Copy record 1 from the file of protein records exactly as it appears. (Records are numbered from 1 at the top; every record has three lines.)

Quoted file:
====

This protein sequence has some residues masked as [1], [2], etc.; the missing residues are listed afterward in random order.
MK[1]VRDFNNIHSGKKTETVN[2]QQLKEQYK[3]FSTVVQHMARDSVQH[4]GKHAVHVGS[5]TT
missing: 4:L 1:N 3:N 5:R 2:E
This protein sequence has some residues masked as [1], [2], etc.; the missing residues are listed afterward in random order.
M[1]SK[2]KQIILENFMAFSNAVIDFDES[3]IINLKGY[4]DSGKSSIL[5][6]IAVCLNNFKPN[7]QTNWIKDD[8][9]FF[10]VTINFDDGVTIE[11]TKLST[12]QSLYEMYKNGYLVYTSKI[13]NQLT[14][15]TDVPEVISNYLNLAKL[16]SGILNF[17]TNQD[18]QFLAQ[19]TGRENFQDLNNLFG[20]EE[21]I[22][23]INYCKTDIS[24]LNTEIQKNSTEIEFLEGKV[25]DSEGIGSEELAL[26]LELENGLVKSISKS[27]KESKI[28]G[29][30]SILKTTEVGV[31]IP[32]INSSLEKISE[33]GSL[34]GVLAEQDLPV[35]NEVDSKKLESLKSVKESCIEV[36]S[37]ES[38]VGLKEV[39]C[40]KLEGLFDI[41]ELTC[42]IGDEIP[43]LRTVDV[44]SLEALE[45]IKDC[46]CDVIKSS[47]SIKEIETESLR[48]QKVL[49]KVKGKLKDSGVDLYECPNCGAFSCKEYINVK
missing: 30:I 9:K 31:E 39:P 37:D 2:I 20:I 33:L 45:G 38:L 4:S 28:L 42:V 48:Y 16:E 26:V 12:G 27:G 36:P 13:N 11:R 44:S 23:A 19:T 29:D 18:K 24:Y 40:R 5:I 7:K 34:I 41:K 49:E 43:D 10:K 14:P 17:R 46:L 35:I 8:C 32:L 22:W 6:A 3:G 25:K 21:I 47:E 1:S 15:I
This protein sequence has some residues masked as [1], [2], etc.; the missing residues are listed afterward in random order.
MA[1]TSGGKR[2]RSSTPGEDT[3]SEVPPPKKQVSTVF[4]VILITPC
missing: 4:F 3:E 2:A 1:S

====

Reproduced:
This protein sequence has some residues masked as [1], [2], etc.; the missing residues are listed afterward in random order.
MK[1]VRDFNNIHSGKKTETVN[2]QQLKEQYK[3]FSTVVQHMARDSVQH[4]GKHAVHVGS[5]TT
missing: 4:L 1:N 3:N 5:R 2:E